The U.S. appears to have worse health than people in a number of European countries. Because health reflects an accumulation of processes over a lifetime, we will study how stressful events during the working years may affect pre-retirement health and ultimately longevity. The broad aims of this application are to find whether in panel data the health gap between the U.S. and Europe increases during the working years, but not during the post-retirement years, and to explain these broad facts by differences in the stress induced in the labor market and by differences in the ameliorating effects of economic and social policy (including health insurance). Our analysis will use data on 15 countries, which provides a wealth of variation in institutions in time as well as in space. The principal outcomes will be fourfold. First, this study will clarify at what point in the life-cycle health differences emerge and chart their path thereafter. Second, this study will propose a formal economic and biological model linking indicators of physiological functioning to other health and economic outcomes clarifying some of the concepts measured in the literature and guide empirical work on the topic. Third, this study will provide micro as well as cross-country empirical evidence on the relationship between economic stressful events and physiological dysregulation using biomarkers but also reported health measures. Fourth, because of its cross-country design, this study will exploit differences in social policy across countries and over time to see estimate how these policies contribute to the international differences in health through the effect of physiological dysregulation on health.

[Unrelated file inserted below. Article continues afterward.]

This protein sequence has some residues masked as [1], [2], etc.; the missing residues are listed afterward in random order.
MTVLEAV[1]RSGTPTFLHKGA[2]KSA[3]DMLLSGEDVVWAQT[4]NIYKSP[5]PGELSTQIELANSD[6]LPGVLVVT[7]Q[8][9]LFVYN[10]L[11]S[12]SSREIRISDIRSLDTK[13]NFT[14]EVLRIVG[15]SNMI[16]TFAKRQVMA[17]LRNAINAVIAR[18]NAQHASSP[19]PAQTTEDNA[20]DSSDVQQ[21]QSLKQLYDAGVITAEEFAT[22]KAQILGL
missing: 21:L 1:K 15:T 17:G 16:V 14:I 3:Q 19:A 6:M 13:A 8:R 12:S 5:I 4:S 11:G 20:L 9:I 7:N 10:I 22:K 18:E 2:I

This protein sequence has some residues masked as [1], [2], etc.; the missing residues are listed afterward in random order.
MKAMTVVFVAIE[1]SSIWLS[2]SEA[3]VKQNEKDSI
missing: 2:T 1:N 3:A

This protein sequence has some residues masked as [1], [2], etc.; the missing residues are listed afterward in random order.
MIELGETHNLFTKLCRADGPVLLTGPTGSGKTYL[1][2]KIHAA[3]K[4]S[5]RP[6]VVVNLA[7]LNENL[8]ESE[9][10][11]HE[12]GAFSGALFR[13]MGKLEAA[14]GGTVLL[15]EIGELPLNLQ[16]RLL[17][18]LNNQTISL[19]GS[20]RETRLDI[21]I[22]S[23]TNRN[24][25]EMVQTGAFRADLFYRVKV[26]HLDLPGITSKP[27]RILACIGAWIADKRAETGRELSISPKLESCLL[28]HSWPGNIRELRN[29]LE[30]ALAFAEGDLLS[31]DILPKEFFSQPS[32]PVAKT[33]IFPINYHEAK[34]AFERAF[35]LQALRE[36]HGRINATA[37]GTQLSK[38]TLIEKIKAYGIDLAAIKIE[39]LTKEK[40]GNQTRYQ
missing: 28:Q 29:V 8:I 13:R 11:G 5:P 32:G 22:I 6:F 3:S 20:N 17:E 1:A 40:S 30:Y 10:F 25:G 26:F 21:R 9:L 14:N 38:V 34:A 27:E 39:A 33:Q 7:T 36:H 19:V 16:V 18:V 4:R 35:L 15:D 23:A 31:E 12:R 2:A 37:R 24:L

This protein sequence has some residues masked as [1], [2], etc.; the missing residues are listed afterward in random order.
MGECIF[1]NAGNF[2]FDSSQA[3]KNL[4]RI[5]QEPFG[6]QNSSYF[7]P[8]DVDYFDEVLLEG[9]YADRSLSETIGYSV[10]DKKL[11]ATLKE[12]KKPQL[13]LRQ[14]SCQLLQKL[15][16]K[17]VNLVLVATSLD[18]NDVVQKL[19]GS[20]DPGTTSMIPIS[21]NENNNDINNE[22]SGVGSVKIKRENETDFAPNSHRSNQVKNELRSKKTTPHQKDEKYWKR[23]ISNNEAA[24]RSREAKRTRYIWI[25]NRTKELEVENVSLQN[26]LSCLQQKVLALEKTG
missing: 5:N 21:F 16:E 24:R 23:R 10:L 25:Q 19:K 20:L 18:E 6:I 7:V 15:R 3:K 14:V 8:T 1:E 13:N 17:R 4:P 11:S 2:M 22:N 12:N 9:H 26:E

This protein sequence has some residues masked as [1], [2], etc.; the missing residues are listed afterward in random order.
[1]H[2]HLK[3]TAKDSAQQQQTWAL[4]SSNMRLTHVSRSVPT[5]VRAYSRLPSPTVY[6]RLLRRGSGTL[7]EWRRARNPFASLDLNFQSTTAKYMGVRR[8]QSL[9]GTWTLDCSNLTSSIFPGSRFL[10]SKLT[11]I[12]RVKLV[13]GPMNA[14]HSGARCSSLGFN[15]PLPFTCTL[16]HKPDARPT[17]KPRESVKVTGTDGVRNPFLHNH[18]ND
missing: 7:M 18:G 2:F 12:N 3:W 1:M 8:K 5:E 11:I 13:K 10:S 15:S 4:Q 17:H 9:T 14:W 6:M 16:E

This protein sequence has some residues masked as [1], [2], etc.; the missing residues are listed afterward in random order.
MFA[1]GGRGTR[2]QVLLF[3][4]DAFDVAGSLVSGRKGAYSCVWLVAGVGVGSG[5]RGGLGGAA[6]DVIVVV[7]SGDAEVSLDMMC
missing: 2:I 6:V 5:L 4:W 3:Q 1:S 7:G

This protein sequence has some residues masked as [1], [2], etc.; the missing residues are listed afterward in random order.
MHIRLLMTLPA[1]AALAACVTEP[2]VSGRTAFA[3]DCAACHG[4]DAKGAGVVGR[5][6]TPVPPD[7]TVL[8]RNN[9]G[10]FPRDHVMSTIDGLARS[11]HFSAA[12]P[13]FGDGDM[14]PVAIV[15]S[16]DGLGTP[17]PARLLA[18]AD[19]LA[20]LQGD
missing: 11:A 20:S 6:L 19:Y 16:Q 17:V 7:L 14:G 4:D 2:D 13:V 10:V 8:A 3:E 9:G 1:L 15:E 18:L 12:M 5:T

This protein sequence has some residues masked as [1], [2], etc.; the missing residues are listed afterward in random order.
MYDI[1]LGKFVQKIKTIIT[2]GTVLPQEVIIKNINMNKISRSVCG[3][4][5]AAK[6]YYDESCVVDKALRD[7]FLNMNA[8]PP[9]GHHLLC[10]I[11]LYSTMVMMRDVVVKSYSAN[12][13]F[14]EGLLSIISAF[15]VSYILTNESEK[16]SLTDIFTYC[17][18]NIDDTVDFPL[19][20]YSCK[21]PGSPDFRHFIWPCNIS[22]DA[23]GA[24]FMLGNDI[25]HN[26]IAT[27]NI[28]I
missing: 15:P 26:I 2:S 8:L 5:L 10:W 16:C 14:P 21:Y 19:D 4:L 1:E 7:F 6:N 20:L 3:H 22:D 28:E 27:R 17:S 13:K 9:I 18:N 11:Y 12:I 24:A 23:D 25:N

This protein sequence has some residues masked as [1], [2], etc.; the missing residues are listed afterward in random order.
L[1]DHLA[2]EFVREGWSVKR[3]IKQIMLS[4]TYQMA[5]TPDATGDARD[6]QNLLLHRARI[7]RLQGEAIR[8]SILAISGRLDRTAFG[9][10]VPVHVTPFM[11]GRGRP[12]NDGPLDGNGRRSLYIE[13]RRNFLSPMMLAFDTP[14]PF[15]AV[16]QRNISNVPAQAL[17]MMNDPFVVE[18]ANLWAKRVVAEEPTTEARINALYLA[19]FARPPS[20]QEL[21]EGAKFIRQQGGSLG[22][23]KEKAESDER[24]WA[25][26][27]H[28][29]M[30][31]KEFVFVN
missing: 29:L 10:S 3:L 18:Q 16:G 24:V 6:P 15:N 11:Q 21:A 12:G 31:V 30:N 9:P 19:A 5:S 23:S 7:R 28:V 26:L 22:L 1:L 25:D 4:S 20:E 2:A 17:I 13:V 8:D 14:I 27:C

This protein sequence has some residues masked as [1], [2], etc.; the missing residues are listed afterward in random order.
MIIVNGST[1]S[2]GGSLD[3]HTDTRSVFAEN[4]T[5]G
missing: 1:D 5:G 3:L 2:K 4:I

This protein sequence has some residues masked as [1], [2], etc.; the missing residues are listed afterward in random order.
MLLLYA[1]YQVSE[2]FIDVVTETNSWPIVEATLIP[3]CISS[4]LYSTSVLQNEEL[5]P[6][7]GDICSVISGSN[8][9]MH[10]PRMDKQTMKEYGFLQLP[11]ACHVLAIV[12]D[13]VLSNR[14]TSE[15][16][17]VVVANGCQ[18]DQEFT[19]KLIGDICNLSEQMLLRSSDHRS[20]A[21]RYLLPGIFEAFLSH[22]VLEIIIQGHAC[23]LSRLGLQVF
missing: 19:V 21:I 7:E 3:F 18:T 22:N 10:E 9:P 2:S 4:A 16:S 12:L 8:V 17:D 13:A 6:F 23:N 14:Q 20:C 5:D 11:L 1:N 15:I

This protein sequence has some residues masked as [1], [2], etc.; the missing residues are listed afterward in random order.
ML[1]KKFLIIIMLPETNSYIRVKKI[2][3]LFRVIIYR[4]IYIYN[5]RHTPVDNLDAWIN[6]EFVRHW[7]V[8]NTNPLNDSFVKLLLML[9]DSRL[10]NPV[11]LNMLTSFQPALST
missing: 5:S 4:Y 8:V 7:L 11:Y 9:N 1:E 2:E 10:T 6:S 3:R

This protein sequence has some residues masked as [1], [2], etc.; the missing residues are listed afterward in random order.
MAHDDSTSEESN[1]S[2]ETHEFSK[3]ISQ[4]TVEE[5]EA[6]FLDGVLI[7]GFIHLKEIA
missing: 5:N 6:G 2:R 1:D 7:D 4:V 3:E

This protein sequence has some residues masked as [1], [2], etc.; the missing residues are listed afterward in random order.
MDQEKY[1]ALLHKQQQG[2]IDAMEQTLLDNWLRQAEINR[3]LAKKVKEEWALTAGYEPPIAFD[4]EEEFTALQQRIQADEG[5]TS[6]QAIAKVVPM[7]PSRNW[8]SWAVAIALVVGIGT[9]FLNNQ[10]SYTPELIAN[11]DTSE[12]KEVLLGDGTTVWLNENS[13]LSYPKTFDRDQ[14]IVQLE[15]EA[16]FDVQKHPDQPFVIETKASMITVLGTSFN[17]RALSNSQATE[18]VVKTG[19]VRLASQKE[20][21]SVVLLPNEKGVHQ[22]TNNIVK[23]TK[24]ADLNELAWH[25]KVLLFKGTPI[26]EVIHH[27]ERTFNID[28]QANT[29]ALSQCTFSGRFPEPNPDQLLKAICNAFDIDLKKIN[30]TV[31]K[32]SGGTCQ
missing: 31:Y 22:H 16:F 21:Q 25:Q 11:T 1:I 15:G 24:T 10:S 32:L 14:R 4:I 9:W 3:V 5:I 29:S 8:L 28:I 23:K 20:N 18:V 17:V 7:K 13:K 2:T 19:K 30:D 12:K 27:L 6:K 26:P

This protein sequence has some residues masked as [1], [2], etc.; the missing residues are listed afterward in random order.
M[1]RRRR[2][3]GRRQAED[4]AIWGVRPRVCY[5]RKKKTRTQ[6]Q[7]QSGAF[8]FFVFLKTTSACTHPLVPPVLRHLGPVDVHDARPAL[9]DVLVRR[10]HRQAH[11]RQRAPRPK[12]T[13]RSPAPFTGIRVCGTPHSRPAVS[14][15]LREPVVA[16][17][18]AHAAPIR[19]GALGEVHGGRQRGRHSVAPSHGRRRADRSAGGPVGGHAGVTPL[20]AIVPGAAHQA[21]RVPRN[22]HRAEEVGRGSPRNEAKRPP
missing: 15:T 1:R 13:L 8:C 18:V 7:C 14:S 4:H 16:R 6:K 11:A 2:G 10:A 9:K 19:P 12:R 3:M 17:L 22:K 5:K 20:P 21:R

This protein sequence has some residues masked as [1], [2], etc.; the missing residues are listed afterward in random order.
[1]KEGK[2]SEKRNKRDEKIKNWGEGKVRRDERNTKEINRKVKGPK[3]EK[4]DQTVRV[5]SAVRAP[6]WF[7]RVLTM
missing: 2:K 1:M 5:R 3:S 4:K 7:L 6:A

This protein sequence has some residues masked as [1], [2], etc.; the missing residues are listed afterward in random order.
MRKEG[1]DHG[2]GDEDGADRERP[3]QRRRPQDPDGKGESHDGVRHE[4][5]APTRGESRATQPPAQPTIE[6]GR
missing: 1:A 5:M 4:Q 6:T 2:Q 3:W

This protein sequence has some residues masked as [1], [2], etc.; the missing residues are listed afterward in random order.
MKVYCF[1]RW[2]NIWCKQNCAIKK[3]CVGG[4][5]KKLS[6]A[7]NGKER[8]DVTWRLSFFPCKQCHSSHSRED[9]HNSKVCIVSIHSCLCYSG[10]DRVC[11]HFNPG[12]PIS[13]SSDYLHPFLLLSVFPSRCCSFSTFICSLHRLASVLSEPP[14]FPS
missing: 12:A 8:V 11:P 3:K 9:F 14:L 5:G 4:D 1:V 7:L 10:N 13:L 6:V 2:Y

The U.S. has fallen behind in terms of life expectancy in the pre-retirement years and large differences in health have emerged between the U.S. and Europe. This project aims to test the hypothesis that differences in physiological dysregulation due to a more stressful working life in the U.S. are responsible for those differences. This project will use a large array of longitudinal datasets in 15 countries to link health outcomes in the pre-retirement years to life histories and exploit differences in social policy across countries.